Troyer: I wouldn't say a code or philosophy. I do believe that there is a higher power but I'm not here to throw it down somebody's throat of anything. I mean I just believe.
Question: It seems that there might have been a lot of stuff cut from this?
Troyer: There was a lot of stuff cut. The movie was over two hours.
Question: Were there scenes that you remember doing that were just really out there and you hope will make there way onto the DVD?
Troyer: It's so hard to remember because I did Imaginarium right afterwards. So I guess it wasn't too funny if they didn't put it in the film.
Question: What's the funniest thing that happened on set?
Troyer: The funniest thing? I can't just pinpoint one thing.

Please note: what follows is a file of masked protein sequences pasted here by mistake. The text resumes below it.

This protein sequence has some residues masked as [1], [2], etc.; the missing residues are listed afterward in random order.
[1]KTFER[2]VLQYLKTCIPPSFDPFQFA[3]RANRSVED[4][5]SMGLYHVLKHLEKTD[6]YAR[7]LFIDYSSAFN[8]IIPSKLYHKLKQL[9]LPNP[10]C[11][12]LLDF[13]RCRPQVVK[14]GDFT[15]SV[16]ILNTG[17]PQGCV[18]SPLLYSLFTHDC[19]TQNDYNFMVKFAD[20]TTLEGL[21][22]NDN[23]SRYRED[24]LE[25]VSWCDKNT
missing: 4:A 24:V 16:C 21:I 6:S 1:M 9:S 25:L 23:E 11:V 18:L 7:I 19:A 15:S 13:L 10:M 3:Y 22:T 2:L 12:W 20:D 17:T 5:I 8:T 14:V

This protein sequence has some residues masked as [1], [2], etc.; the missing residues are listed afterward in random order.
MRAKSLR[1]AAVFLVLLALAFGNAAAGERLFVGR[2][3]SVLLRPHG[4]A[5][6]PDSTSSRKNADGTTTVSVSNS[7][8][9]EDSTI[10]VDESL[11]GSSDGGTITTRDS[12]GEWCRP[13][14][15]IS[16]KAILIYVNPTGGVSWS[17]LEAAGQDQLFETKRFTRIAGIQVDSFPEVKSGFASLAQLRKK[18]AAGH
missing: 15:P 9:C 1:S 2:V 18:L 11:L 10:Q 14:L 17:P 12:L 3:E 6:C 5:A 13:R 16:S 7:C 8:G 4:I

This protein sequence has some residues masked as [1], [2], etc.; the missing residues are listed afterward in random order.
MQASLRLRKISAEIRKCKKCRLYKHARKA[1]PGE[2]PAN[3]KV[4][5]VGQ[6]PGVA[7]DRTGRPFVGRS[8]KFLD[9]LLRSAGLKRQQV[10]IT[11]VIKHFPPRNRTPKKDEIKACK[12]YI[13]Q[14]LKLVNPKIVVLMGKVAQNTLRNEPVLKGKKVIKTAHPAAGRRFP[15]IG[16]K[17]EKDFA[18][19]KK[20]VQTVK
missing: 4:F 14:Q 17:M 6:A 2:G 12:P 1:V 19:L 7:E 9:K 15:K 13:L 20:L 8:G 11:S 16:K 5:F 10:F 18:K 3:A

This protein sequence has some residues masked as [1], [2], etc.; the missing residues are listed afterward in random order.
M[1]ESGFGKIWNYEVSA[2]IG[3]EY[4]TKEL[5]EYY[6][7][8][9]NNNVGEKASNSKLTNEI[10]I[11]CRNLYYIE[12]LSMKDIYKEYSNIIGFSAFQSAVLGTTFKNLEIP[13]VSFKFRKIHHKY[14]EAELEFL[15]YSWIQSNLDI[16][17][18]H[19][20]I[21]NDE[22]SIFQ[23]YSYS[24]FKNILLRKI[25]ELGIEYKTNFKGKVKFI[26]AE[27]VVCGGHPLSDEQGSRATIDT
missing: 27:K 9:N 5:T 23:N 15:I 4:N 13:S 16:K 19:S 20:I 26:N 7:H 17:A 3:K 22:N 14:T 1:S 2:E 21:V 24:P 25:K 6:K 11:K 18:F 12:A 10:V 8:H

Question: What was one good thing that happened?
Troyer: I guess what I said at the end of the film and I didn't know they had captured that. So I guess that's the funniest thing.
Question: That got a huge laugh. It was very, very funny.
Troyer: Thank you.
Question: For someone playing this temperamental coach yelling at the team, it seems you would be limited in terms of the PG-13 rating and what you could say. Were there any other takes where you got [inaudible]?
Troyer: Yeah. I had other takes where it was inappropriate for me to say for a PG-13 film.
Question: What about the physical stuff that you do in this movie? Was it sort of fun to get your hands and feet dirty?
Troyer: I got started doing stunt work and I did that for 8 years and I fell into this so I love doing all of my own stunts. I'd rather do it than have somebody else do it.
Question: That wasn't you flying into the hockey goal?
Troyer: That was a doll. I probably would have broken my neck. That was actually me sliding across the ice attached to the camera along for the ride.